Beginning in the mid-seventeenth century, thinkers in various disciplines evoked birds and other animals that appeared able to talk to make points about language use and human reason and identity. Talking birds initially allowed philosophers to draw parallels between language and the Cartesian model of human beings as both body and spirit, since language consisted of material sounds as vehicles for abstract ideas. By the eighteenth century the talking bird in literature had become a metaphor for a natural language that could express the truth in any and all circumstances. In later works of both literature and natural history, talking birds—and also monkeys—symbolized the point where thinking and material substances met. However, instead of offering a synthesis of those two substances, as the human does in Cartesian philosophy, talking animals highlighted a point of contention where thought and human identity were continuously and dynamically produced.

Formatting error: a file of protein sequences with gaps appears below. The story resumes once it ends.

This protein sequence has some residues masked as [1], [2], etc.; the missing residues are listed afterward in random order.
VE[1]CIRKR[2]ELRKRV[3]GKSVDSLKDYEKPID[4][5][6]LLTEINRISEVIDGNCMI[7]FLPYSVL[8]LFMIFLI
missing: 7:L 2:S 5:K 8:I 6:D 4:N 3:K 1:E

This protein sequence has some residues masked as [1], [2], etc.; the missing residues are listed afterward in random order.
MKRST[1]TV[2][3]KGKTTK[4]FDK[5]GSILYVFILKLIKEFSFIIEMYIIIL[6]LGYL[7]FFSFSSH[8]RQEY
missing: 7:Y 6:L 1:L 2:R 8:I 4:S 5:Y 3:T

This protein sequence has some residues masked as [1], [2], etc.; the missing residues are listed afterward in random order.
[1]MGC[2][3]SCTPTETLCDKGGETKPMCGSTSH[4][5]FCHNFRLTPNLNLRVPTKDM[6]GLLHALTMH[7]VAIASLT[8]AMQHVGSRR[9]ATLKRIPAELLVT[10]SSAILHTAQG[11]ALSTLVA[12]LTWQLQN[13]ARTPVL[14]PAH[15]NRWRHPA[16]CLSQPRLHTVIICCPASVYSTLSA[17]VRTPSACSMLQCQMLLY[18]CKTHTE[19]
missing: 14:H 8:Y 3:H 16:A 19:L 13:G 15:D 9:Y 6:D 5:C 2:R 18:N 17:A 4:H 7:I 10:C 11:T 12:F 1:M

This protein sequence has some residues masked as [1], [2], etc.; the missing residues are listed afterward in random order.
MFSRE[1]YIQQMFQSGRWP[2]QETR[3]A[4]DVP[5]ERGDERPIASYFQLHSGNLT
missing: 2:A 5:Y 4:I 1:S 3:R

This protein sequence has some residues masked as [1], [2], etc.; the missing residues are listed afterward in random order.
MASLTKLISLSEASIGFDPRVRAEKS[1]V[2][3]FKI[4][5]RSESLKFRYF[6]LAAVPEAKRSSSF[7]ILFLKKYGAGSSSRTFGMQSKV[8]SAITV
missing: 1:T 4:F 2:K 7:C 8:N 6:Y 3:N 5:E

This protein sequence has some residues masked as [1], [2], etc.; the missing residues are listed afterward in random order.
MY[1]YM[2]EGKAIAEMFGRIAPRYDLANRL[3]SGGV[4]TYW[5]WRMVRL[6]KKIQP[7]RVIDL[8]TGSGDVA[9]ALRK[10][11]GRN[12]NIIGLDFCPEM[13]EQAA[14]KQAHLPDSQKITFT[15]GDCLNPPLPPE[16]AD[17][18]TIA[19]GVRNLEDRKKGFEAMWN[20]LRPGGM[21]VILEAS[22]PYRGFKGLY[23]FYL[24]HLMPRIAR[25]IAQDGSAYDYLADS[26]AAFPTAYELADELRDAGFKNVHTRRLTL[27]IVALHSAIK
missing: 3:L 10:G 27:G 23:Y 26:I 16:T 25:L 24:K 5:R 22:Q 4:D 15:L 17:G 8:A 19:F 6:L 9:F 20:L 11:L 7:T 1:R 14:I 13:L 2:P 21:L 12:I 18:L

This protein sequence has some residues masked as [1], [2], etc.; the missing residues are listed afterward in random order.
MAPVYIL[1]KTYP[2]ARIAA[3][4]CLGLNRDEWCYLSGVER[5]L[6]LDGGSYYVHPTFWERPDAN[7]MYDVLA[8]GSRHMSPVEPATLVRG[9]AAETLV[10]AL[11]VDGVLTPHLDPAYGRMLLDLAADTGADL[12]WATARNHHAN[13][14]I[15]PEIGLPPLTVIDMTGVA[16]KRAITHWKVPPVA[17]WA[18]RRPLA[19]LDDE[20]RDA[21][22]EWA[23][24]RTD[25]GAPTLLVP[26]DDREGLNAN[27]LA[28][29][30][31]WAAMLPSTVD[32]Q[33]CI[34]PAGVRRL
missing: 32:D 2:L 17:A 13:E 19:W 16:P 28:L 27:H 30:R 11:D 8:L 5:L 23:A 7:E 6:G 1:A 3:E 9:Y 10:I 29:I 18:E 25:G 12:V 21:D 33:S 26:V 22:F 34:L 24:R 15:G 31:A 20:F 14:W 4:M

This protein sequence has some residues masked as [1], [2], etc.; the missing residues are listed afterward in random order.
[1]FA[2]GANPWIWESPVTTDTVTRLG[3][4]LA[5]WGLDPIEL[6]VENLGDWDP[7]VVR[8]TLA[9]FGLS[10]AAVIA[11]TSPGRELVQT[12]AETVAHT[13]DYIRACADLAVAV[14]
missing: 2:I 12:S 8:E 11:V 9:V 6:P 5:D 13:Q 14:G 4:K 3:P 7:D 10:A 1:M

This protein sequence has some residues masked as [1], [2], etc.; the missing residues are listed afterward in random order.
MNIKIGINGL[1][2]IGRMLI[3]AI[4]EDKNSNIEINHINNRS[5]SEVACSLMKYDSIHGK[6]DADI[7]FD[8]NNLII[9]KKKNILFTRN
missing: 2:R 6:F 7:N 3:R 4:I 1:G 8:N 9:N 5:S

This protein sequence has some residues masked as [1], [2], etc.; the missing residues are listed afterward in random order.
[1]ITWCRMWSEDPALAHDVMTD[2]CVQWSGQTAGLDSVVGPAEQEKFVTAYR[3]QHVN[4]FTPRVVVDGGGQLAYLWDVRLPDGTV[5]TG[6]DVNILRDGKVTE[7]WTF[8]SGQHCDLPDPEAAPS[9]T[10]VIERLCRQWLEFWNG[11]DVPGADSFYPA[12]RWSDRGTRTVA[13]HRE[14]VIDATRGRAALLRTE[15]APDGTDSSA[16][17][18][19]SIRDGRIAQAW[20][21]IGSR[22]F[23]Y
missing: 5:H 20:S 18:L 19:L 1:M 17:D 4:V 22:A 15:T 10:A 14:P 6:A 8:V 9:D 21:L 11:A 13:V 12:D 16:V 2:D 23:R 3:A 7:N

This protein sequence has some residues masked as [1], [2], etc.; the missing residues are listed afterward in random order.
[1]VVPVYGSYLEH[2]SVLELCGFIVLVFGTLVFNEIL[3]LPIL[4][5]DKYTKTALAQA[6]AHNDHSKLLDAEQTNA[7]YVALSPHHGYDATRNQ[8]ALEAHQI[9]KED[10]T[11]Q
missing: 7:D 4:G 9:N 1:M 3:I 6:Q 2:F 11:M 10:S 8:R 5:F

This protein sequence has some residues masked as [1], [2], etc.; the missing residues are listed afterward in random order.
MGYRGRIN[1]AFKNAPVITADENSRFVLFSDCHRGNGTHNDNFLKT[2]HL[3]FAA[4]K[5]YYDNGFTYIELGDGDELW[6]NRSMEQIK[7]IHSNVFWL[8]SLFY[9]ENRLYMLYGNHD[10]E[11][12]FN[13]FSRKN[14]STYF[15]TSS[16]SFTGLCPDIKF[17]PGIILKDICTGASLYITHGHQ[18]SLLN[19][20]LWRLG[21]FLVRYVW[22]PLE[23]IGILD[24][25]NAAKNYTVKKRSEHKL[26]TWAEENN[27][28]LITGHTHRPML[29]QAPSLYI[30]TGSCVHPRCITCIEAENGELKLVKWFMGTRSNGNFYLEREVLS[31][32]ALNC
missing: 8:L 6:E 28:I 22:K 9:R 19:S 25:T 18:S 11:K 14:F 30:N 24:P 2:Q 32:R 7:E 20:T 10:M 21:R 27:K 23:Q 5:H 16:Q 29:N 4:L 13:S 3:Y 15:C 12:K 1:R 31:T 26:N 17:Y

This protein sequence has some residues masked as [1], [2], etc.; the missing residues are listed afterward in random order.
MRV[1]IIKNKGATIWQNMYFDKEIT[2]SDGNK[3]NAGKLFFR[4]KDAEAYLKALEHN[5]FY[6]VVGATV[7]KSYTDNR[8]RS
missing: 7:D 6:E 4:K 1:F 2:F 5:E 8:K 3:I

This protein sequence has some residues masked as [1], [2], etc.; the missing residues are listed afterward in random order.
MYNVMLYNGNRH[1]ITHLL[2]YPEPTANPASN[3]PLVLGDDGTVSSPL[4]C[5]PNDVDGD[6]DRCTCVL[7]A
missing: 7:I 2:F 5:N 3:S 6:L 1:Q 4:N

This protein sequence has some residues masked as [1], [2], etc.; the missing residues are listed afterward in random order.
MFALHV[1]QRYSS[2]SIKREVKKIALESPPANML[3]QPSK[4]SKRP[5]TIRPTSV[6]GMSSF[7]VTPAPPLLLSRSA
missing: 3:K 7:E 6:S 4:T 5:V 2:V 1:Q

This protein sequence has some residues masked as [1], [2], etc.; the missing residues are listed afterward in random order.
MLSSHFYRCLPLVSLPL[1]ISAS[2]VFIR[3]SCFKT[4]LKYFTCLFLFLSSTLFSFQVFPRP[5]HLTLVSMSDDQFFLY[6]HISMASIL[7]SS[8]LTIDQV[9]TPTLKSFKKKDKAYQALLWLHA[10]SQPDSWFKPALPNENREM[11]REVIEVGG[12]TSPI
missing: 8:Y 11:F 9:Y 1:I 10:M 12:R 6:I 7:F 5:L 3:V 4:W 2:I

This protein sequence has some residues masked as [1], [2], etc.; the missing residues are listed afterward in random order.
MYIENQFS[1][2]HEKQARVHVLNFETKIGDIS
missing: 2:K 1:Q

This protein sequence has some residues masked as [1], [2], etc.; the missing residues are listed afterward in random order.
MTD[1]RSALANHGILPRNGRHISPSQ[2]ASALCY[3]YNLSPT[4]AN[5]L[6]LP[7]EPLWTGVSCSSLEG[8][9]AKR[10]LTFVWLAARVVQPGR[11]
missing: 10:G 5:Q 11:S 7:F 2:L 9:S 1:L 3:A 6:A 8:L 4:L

Thomas DiPiero; Voltaire's Parrot; or, How to Do Things with Birds. Modern Language Quarterly 1 September 2009; 70 (3): 341–362. doi: https://doi.org/10.1215/00267929-2009-003
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